Tuesday, August 19, 2014

Time Capsule Review: "Casino Royale"

I recently stumbled upon some reviews I did back in college for the La Salle Collegian. In the interest of condensing all of my reviews on this site, I've decided to upload them sporadically. I've chosen not to update them, mostly because I like the concept of reviews as time capsules for how we feel about movies at the time we first see them.

Below is a review of Casino Royale, which I originally reviewed in December of 2006. The film relaunched the James Bond series with Daniel Craig in the lead, resulting in what I believe is the greatest run on Bond movies in the franchise’s 50 plus years. Other than a ridiculous torture scene, Casino Royale is perfect, which is why you’ll see I called it the greatest Bond film (although Skyfall challenged that title six years later).
The whole movie, and really a great deal of this Daniel Craig run of
Bond films, hinges on the relationship with Vesper Lynd.
After 44 years in Hollywood, James Bond has finally received a notable makeover. Obviously, he’s changed a bit over the years, with five different actors and various levels of campiness pervading the first 20 films.
However, with the hiring of Daniel Craig, the sixth actor to play the super spy, Bond’s gone through his most significant changes ever. He hasn’t just gone blonde; no, with Craig drinking the martinis and wearing the tux, Bond has also made a play for three-dimensionality.
While it will always remain debatable if Craig’s portrayal is as good as Connery’s iconic depiction, one thing is certain: Craig is without a doubt the best actor to carry a license to kill. Connery may have an Oscar on his shelf, but he’s got a sliver of the range that Craig, a long-time character actor who’s given great performance after great performance in films like Road to PerditionLayer Cake and Munich, brings to the table.
Turns out that range, which would’ve been unnecessary in many past Bond films, is of utmost importance in the latest Bond outing, Casino Royale. This is a Bond that screws up, bleeds (a lot) and gets down and dirty with his kills. He barely uses gadgets and when asked if he wants his martini shaken or stirred replies, “Do I look like I give a damn?”
Most importantly, although he’s a cold-blooded killer, he shows surprising sensitivity and genuinely falls in love. Craig pulls all of this off, but he can’t be given all of the credit. After all, the excellent script is what demands these things of his James Bond.
Like last year’s Batman BeginsCasino Royale aims to reboot the legend of its hero. The film opens very stylistically, with director Martin Campbell (who helmed Goldeneye, the best Pierce Brosnan flick) utilizing black and white, grainy film stock and obtuse camera angles, as Bond gets his first two kills to achieve double-O status.

Once the color kicks in, so does the plot. The film is divided into three acts. The first, the most Bondian by previous movie standards, has two thrilling chase scenes, and shows Bond at his smoothest, upstaging bad guys and charming one of their wives, while trotting all over the world looking to identify his mark: Le Chiffre (Mads Mikkelsen).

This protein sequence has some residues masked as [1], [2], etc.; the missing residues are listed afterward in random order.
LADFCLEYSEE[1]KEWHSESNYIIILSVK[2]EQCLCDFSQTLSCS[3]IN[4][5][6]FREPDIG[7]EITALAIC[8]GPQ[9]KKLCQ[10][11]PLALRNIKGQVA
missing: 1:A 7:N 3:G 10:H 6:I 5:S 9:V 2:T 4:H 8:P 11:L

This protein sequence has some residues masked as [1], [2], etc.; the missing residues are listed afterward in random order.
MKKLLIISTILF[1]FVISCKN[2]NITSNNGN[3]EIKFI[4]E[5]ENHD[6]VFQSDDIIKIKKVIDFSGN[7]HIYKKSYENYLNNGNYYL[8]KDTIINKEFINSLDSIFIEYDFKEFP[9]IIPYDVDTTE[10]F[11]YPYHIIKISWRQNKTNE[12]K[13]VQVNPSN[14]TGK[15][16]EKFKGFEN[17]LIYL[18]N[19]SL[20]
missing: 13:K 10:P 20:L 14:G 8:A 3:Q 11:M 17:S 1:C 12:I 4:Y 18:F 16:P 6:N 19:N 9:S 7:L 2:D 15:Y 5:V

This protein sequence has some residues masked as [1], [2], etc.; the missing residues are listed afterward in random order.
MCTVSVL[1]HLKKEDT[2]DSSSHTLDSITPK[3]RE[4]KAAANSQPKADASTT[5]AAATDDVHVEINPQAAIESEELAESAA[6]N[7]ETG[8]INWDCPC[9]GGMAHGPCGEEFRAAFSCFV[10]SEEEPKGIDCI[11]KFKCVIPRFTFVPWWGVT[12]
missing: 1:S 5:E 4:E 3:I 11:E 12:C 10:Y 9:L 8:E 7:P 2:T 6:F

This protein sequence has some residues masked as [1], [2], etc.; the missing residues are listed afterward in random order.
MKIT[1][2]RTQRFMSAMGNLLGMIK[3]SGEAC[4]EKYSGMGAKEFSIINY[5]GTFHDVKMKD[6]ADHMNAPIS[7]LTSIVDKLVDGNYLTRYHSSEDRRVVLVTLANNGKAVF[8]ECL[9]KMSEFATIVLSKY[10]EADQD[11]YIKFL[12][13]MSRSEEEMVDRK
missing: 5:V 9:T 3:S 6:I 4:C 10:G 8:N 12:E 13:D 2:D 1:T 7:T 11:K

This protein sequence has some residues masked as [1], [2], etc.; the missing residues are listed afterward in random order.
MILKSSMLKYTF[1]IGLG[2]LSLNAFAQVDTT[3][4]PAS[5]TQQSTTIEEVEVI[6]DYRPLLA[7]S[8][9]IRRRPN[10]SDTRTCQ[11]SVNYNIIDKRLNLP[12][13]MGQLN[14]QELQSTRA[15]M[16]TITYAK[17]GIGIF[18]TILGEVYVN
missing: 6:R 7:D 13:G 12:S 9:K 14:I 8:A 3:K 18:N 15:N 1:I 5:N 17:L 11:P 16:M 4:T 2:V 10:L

Le Chiffre needs to win the pot at an exclusive poker game at the Casino Royale in Montenegro, as he recently lost a good bit of some very bad people’s money (due to the meddlings of Bond in the first act). A great poker player, Bond gets shipped to Montenegro with an accountant named Vesper Lynd (Eva Green) along for the ride.

The second act slows things down considerably, taking place mostly at the poker table. Despite minimal action, this portion is tension-packed, both at the table in interchanges between Bond and Le Chiffre, and in the fatal way Le Chiffre attempts to take Bond out of the game. The budding romance between Bond and Vesper further builds the tension.

I won’t get into the third act, other than to say it goes in an unexpected direction, showcasing a fallible Bond scraping to keep things together.

Bond hasn’t been this real since On Her Majesty’s Secret Service, the last time producers attempted to humanize him with an actual love interest (as opposed to a sexual conquest). It works a lot better in this film, with Craig successfully essaying a Bond that still hasn’t learned to detach himself from life.

For her part, Green cuts out a memorable character. She’s vulnerable, conflicted and, to appease the purist, beautiful. She goes toe-to-toe with Craig in their verbal bouts, and is totally believable as the woman who could melt the heart of such a cold secret agent. She’s a big reason why the romantic relationship, and thus Bond’s conflict, works so well.

Mikkelsen does a good job showing the desperation of Le Chiffre, a man with a tell even worse than Malkovich’s in Rounders. Dame Judi Dench, the lone holdover from the Brosnan days, is given much more to do this time around as M, and she’s perfectly matched with Craig. In a smaller role, the dynamic Jeffrey Wright shows up as Felix Leiter, a mainstay in the Bond tradition. It is noteworthy that Felix and M seem to be the only two returning characters; Moneypenny and Q are nowhere in sight.

Over the years, the James Bond series has adhered to a very specific formula. While a handful of the films have been good in their own right, specifically the first few Connery films, the rest have managed to coast along on explosions, babes, charm, ridiculous schemes and gadgets.

Casino Royale screws with the formula by adding a sense of reality to the world Bond inhabits, while simultaneously adding depth to the super spy himself. It’s a welcome change of pace, and the series seems to be headed in an exciting new direction with a riveting leading man. So, if you’re looking for an action film in the midst of the holiday season, Casino Royale is the film to see. It’s the best action film of the year, and the best Bond film period. A